Police authority chair had 'no choice' but to 'pause' Gormley's return

Andrew Flanagan, former head of the Scottish Police Authority
Andrew Flanagan, former head of the Scottish Police Authority
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The former head of the Scottish Police Authority has said he felt he had no choice but to postpone the return to work of Chief Constable Phil Gormley following an intervention by the justice secretary.

Andrew Flanagan told MSPs on the audit committee that he met Michael Matheson twice on Thursday 9 November, two days after the SPA board had agreed that Mr Gormley could resume his duties.

Mr Flanagan said the justice secretary had made it clear during the first meeting that he thought the board had made a "bad decision".

Mr Matheson then met Mr Flanagan later the same day along with three Scottish Government officials, telling the SPA chair the decision-making around Mr Gormley's return had been "deficient"

Mr Gormley has been on leave since September while allegations of bullying are investigated by the Police Investigations and Review Commissioner (Pirc). He denies any wrongdoing.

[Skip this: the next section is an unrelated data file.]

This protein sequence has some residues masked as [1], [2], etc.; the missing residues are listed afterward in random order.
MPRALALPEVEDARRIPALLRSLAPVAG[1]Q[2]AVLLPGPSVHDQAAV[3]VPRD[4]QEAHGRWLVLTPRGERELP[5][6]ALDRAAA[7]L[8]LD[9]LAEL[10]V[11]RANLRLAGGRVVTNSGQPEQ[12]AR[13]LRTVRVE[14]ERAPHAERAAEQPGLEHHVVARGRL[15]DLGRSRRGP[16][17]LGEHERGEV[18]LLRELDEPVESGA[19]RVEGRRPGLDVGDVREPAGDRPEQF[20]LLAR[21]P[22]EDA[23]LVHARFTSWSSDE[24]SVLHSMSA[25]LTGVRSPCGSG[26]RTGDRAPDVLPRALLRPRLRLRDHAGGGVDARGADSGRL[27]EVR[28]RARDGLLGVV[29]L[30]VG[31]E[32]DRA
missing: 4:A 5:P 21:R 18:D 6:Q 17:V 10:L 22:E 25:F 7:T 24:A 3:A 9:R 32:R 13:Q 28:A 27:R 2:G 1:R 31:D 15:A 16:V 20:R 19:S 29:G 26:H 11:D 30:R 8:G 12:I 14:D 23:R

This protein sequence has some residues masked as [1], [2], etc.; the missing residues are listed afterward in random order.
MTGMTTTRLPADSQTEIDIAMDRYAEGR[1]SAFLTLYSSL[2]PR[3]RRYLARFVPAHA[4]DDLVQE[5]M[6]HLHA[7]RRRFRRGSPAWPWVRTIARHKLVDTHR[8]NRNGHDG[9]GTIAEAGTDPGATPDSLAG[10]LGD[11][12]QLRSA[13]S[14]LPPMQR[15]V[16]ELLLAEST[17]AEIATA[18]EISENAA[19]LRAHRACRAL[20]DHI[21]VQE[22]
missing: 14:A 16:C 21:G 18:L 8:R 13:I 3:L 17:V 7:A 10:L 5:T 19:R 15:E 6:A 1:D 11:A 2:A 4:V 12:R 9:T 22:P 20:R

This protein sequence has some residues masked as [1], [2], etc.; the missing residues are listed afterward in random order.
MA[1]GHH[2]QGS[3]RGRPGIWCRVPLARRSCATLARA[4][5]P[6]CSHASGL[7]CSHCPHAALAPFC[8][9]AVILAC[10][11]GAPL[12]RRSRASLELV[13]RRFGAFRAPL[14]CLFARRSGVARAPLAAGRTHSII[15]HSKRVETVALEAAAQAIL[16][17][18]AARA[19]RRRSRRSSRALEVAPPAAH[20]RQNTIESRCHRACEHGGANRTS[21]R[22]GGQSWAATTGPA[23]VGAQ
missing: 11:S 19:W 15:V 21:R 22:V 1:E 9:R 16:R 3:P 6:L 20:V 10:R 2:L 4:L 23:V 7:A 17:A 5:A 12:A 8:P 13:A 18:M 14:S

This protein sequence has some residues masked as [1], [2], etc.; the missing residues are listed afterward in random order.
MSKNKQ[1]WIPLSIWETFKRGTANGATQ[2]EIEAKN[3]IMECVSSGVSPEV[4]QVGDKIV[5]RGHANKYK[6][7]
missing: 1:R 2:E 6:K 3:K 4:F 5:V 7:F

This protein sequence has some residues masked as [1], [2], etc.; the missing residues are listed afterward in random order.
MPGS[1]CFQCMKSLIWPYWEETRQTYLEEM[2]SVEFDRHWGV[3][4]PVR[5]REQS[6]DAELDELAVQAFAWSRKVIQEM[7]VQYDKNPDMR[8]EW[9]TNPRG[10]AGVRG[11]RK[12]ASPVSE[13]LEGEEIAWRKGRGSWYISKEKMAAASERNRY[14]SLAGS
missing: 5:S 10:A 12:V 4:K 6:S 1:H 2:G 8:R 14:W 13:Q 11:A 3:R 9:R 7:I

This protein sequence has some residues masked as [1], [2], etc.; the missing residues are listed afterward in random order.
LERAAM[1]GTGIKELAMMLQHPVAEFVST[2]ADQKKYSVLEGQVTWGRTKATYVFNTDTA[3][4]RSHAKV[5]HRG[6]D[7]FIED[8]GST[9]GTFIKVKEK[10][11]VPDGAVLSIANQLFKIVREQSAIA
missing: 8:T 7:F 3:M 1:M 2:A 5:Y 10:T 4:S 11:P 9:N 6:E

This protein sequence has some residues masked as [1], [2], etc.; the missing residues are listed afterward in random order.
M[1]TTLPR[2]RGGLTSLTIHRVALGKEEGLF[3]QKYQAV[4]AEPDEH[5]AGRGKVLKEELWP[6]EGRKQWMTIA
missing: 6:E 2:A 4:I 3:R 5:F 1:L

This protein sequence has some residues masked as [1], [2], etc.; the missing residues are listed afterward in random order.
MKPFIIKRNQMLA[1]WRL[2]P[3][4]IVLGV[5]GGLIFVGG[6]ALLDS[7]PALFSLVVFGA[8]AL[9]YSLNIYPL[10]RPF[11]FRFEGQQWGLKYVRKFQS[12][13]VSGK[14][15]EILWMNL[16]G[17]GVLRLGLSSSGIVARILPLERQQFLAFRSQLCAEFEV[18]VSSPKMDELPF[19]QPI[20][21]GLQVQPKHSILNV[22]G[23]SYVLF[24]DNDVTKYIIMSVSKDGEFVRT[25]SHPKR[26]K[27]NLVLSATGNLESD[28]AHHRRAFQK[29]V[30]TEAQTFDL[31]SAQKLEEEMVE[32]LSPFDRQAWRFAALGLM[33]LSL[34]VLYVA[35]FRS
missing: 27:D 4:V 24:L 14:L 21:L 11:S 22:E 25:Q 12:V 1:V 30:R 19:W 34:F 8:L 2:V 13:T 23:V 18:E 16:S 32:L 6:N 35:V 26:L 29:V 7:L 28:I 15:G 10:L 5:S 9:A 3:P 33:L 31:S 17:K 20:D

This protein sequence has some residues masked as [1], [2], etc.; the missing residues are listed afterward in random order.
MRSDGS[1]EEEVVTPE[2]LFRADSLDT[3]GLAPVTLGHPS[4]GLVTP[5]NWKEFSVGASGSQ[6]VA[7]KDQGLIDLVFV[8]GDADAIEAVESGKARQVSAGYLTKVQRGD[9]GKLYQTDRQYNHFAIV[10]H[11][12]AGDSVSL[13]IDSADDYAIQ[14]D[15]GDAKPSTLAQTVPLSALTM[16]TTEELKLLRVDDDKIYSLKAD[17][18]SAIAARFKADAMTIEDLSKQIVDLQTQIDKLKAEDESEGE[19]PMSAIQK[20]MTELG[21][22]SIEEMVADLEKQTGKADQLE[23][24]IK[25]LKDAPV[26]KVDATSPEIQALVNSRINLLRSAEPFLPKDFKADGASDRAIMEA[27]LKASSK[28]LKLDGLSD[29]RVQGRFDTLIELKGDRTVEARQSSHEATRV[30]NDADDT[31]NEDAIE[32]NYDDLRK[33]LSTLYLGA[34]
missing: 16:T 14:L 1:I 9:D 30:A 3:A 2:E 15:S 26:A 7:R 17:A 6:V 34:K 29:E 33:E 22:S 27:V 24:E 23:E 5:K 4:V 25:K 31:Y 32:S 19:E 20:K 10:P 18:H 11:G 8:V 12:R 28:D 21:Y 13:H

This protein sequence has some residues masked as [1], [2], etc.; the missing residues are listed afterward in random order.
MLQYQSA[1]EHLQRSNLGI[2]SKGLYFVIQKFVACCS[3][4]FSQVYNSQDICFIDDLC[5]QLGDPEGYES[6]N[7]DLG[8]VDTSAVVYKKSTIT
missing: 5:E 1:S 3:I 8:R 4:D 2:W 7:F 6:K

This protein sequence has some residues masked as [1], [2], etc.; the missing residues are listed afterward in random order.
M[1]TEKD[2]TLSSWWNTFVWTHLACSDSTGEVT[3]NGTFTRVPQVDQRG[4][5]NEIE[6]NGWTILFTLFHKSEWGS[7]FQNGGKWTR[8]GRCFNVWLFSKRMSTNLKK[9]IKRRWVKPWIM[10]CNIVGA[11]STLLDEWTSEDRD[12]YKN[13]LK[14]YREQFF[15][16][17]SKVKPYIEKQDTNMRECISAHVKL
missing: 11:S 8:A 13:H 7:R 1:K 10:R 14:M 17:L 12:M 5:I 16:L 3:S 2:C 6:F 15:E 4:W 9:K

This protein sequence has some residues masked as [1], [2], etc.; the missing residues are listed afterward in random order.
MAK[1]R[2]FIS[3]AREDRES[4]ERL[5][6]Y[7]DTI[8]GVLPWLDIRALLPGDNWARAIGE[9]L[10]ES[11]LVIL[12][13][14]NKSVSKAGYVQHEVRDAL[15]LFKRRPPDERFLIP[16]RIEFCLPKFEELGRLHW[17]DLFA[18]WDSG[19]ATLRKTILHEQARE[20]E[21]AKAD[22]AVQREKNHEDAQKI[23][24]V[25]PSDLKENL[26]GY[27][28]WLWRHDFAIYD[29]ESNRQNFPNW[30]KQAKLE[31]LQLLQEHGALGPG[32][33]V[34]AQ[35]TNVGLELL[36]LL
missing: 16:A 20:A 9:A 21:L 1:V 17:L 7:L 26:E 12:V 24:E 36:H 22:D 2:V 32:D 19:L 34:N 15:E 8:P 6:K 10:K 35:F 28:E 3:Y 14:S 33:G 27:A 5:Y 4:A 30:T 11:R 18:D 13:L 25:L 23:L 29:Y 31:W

MSPs heard the SPA decided Mr Gormley was fit to return to work when it emerged he was considering taking up a full-time post in England with the National Police Chief Council, while continuing to collect his £214,000 Police Scotland salary.

The former SPA chair agreed that he felt he had "no choice" but to "pause" Mr Gormley's return so that the justice secretary's concerns could be addressed.

Mr Flanagan told MSPs that all the board members who were at the SPA meeting on November 7 decided Mr Gormley could come back.

Mr Flanagan, who has now left the SPA, said: "Having reached that conclusion I wanted to advise the Cabinet Secretary of that.

"I met with him, I can't remember the exact date, but it was in early November, and explained the circumstances and he told me he thought it was a bad decision.

"It was clear to me that he did not want the chief constable to return at that point."

After a brief discussion with the justice secretary, Mr Flanagan left to attend a Holyrood committee.

When he came out of the meeting he was asked to meet Mr Matheson again, adding that while no officials had been present at their earlier discussion, on this occasion three officials were present.

Mr Flanagan said: "It was clear that the Cabinet Secretary was still very unhappy but he changed to discuss the process rather than the decision itself. I reminded him of his comment

earlier that it had been a bad decision, he told me not to bother with that and we then went on to discuss some of the processes."

When asked by Labour MSP Iain Gray if he felt he had "no choice but to pause the decision", Mr Flanagan said "Yes".